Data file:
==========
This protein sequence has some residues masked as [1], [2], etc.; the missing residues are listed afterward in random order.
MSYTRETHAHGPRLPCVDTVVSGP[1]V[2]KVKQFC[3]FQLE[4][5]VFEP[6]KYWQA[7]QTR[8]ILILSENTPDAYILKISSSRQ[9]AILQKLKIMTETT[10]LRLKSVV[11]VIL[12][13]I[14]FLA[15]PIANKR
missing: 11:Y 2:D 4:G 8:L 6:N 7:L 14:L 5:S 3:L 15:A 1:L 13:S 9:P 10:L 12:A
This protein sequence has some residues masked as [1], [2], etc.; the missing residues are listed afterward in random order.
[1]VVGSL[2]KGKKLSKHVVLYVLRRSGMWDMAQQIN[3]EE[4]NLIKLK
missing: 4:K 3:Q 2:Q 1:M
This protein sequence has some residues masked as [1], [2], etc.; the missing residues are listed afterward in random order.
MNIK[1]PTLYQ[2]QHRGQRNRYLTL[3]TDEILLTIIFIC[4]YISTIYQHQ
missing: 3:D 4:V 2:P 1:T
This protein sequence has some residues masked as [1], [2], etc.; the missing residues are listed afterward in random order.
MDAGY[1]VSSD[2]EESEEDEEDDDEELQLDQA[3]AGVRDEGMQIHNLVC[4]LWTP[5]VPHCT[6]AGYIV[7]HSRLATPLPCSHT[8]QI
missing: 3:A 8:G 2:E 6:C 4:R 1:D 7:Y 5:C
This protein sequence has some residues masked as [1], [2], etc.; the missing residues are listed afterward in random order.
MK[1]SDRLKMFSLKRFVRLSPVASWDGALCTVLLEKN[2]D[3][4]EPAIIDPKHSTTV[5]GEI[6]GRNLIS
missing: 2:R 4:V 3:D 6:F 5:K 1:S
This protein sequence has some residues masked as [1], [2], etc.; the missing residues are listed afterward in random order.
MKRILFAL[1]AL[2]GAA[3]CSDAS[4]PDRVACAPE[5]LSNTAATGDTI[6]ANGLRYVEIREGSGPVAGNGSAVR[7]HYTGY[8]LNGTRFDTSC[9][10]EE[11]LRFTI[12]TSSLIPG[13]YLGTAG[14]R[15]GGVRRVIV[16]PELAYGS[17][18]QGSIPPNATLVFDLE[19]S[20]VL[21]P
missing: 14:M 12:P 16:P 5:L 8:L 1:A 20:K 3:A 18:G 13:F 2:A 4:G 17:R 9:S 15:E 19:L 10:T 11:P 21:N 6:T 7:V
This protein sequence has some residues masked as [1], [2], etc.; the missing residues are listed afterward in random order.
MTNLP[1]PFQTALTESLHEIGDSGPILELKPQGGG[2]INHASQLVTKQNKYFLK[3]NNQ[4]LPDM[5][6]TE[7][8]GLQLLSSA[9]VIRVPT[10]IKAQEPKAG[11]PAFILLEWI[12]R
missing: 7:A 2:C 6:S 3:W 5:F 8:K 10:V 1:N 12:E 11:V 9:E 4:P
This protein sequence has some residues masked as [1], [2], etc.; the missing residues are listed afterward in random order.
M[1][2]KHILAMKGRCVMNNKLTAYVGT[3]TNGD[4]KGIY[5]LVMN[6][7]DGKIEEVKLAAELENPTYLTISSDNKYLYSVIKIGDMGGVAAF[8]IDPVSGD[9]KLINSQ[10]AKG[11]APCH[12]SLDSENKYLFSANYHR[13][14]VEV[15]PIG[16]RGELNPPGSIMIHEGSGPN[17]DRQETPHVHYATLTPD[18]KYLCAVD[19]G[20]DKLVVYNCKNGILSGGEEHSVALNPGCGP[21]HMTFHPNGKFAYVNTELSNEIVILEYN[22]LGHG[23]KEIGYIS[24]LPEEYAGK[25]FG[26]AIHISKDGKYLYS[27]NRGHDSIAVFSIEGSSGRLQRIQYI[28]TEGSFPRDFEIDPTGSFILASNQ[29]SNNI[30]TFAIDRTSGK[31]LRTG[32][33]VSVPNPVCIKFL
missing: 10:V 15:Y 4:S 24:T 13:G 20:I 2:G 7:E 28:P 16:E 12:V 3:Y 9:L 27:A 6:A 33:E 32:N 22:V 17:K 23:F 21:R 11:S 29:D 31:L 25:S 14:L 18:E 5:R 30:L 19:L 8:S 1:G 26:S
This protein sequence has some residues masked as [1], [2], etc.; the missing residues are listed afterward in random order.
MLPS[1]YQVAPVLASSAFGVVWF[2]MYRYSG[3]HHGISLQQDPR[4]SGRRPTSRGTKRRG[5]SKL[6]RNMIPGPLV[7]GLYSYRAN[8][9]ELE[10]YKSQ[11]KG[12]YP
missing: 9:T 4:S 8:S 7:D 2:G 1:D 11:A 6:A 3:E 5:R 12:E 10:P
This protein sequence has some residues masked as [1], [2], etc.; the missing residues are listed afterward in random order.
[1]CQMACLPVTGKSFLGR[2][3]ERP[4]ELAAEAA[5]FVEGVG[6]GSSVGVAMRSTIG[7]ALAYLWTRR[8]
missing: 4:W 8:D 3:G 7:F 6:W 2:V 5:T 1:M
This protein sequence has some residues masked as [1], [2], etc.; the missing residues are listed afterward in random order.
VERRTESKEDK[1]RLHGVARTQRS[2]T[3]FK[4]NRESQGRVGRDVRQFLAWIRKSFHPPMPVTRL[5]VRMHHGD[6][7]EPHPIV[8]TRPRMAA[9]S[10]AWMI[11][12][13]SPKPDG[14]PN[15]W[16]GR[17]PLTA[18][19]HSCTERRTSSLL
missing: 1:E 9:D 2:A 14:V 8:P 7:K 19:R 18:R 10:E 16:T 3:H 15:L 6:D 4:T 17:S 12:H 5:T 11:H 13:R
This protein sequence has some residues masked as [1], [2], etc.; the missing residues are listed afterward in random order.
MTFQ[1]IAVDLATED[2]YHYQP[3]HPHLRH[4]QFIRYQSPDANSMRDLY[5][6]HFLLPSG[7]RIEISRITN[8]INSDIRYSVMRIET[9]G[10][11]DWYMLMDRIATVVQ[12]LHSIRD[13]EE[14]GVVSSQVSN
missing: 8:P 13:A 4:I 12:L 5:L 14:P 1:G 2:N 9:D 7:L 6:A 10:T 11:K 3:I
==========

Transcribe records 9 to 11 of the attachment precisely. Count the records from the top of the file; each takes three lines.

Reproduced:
This protein sequence has some residues masked as [1], [2], etc.; the missing residues are listed afterward in random order.
MLPS[1]YQVAPVLASSAFGVVWF[2]MYRYSG[3]HHGISLQQDPR[4]SGRRPTSRGTKRRG[5]SKL[6]RNMIPGPLV[7]GLYSYRAN[8][9]ELE[10]YKSQ[11]KG[12]YP
missing: 9:T 4:S 8:S 7:D 2:G 1:D 11:A 6:A 3:E 5:R 12:E 10:P
This protein sequence has some residues masked as [1], [2], etc.; the missing residues are listed afterward in random order.
[1]CQMACLPVTGKSFLGR[2][3]ERP[4]ELAAEAA[5]FVEGVG[6]GSSVGVAMRSTIG[7]ALAYLWTRR[8]
missing: 4:W 8:D 3:G 7:F 6:W 2:V 5:T 1:M
This protein sequence has some residues masked as [1], [2], etc.; the missing residues are listed afterward in random order.
VERRTESKEDK[1]RLHGVARTQRS[2]T[3]FK[4]NRESQGRVGRDVRQFLAWIRKSFHPPMPVTRL[5]VRMHHGD[6][7]EPHPIV[8]TRPRMAA[9]S[10]AWMI[11][12][13]SPKPDG[14]PN[15]W[16]GR[17]PLTA[18][19]HSCTERRTSSLL
missing: 1:E 9:D 2:A 14:V 8:P 7:K 19:R 18:R 10:E 16:T 3:H 15:L 6:D 4:T 17:S 12:H 5:T 11:H 13:R